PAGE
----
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Colorectal cancer increasing in young people

There seems to be a worrying trend in the incidence of colorectal cancer in young people. 

A population-based analysis from England indicates that the incidence of colorectal cancer is increasing rapidly in young adults. The findings, which are published in BJS (British Journal of Surgery), suggest that colorectal cancer should no longer be considered a disease of older people.



For the analysis, investigators examined information on adults who were diagnosed with colorectal cancer in England between 1974 and 2015. Of the 1,145,639 new cases of colorectal cancer diagnosed between 1974 and 2015 in adults aged over 20 years, there were 2,594 in 20–29 year olds, 11,406 among 30–39 year olds and 42,134 in 40–49 year olds.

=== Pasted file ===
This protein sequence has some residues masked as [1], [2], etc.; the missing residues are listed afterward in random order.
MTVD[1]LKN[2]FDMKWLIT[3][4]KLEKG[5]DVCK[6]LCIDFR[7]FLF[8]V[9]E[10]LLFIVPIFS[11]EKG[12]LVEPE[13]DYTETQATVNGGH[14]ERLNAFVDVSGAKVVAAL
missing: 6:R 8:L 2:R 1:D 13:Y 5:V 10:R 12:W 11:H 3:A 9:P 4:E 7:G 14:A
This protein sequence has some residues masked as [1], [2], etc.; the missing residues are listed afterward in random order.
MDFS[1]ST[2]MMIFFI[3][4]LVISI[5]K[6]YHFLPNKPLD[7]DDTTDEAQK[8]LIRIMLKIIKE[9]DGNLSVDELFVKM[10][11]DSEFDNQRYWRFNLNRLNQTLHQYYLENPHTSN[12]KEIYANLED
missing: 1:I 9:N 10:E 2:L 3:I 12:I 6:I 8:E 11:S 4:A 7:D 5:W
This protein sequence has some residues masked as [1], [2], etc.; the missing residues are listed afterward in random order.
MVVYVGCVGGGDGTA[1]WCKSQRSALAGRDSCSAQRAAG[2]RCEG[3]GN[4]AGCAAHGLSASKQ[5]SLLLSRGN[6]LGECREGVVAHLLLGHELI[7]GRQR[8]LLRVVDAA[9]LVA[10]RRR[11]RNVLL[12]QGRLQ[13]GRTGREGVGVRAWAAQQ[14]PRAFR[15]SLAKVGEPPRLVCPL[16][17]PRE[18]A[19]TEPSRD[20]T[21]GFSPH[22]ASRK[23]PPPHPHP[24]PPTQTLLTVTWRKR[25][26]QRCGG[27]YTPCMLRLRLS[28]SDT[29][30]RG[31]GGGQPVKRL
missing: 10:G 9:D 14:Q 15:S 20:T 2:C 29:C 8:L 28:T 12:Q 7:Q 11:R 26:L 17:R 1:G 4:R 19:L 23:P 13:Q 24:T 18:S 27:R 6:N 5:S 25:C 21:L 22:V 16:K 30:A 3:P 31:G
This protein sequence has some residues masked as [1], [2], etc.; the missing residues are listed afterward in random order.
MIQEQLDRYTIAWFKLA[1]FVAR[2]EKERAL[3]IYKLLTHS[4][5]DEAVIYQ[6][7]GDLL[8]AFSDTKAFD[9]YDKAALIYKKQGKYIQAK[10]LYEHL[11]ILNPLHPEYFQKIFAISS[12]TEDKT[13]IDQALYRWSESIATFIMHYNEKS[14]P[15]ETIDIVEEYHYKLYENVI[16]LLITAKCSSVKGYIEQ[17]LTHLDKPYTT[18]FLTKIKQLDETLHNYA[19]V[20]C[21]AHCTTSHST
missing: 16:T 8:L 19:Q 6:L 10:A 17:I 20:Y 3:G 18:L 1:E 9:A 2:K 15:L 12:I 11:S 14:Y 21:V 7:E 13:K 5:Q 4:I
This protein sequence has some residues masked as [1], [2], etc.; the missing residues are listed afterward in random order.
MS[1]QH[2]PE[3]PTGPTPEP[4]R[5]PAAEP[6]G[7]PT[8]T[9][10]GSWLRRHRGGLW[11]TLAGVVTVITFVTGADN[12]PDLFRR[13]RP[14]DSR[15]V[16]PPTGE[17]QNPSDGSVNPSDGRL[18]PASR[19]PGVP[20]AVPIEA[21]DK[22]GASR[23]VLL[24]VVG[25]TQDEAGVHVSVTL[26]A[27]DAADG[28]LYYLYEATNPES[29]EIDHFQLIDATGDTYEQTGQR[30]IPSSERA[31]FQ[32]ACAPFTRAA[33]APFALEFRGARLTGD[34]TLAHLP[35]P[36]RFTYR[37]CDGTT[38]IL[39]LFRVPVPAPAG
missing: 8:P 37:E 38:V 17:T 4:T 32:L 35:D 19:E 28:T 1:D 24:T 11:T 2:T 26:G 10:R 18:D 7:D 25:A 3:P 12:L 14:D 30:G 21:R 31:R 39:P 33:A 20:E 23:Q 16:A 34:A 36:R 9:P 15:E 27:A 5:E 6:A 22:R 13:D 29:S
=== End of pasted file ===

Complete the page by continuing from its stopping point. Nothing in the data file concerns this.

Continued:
The most sustained increase in incidence rates was seen in adults aged 20–29 years. The magnitude of increases was similar in both sexes and across income levels.

The most pronounced increases in incidence occurred in the southern regions of England.

Another article in BJS notes that young patients need more treatment to achieve similar outcomes to older patients.
The authors of the study suggest that the changes in incidence rates should be used to inform future screening policy, preventative strategies and research agendas, as well as increasing public understanding that younger people need to be aware of the symptoms of colorectal cancer.

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